In January 2022, an online advertisement promised to reveal what a man found when he pulled up a buried chain visible in the picture. The ad read: “Man Finds Buried Chain, Pulls It Up, and Jumps Back.” A variation said: “He Finds Buried Chain, Pulls It Up: Then Jumps Back.”
The “man finds buried chain” ad appeared online like this:
Similar to the ad were several popular YouTube videos, some of which lasted more than 30 minutes. One of the videos on the “Did You Know?” channel was titled: “Man Finds Old Buried Chain on Farm, Pulls Up Something Incredible.” Another said: “Man Finds Old Buried Chain, His Gut Then Tells Him To Keep Pulling.” A third video on the “Trending Stories” channel read: “Man Uncovers Old Chain With Metal Detector, Has No Idea What’s On The Other End.” Some of these videos mentioned that the chain purportedly “revealed a dark past.”
The truth was that the “man finds buried chain” ad and videos were misleading clickbait. The ad led to a 53-page slideshow article on the Post Fun website that was titled: “Metal Detecting Enthusiast Discovers An Ancient Buried Chain, And His Instinct Tells Him To Keep Digging.”
Both the article and the YouTube videos told a lengthy and perhaps dramatized version of a real story. It was about a man with a metal detector named Mike Smith. He once found the remains of a Celtic chariot in Wales.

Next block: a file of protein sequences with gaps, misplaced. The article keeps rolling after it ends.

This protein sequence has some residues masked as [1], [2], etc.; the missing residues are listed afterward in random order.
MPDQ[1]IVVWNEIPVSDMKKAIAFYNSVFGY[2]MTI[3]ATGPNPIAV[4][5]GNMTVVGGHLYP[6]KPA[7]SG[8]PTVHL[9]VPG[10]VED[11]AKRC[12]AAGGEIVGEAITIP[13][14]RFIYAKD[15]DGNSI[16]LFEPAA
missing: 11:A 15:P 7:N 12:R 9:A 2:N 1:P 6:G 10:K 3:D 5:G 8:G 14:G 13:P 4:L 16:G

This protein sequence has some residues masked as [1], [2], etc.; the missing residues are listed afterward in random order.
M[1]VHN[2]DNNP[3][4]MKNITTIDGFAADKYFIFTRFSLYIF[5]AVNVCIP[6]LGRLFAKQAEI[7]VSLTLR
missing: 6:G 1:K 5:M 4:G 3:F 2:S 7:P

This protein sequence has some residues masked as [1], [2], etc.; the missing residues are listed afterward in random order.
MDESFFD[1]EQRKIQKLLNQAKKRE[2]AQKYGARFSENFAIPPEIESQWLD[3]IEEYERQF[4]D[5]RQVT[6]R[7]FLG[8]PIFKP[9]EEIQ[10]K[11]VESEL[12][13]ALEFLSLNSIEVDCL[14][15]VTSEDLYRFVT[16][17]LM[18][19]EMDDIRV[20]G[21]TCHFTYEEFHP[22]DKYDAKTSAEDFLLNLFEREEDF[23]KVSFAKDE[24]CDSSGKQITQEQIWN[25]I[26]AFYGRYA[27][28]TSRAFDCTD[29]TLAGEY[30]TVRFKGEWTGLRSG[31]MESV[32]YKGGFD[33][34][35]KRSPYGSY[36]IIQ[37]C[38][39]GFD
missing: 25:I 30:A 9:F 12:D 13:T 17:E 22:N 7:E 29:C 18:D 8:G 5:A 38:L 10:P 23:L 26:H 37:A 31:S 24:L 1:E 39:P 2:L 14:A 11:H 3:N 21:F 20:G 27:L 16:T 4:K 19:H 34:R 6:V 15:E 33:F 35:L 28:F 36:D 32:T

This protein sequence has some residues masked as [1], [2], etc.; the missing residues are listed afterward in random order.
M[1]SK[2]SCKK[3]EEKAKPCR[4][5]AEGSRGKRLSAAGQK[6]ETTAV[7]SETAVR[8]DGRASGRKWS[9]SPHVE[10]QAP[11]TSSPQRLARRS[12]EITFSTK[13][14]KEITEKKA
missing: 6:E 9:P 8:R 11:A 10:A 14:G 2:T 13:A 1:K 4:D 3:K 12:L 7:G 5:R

The pictures that appeared in the “man finds buried chain” ad and also the thumbnail images for the videos were from a completely different story.
They were from several videos shot in Alabama in 2019 by the “Exploring Alabama” YouTube channel. In those videos, a bulldozer was used to pull a 13-foot (4-meter) chain out of the ground. They found that the chain was attached to an old 6-foot (1.8-meter) piece of railroad track. The men also located several decades-old old bottles, including two for Lucky Tiger hair tonic.
The same moment that appeared in the ad above with the chain in the ground can be seen at the 2:16 mark in this video:
The chain is pulled up at the 4:36 mark in this other video:
Nowhere in either of these two stories did a man “keep pulling” a chain out of the ground with his own hands, nor did a man “jump back” after doing so, as the YouTube video titles claimed.
In sum, the “man finds buried chain” ads and videos that led to stories about Smith conflated two real stories into a misleading excursion for readers and YouTube viewers.
For further reading, we previously reported on another misleading online ad that also conflated two stories. That time, the subject was about baby elephant rescues.
Snopes debunks a wide range of content, and online advertisements are no exception. Misleading ads often lead to obscure websites that host lengthy slideshow articles with lots of pages. It’s called advertising “arbitrage.” The advertiser’s goal is to make more money on ads displayed on the slideshow’s pages than it cost to show the initial ad that lured them to it. Feel free to submit ads to us, and be sure to include a screenshot of the ad and the link to where the ad leads.
Sources:“Exploring Alabama.” YouTube, https://www.youtube.com/channel/UCjHxArDU2WxtKkotlit4upg.“Pembrokeshire Chariot Burial Finds Ruled as Treasure.” BBC News, 31 Jan. 2019. https://www.bbc.com/news/uk-wales-47072503.“Pembrokeshire Treasure Hunter Unearths Celtic Chariot.” BBC News, 22 Nov. 2018. https://www.bbc.com/news/uk-wales-46294000.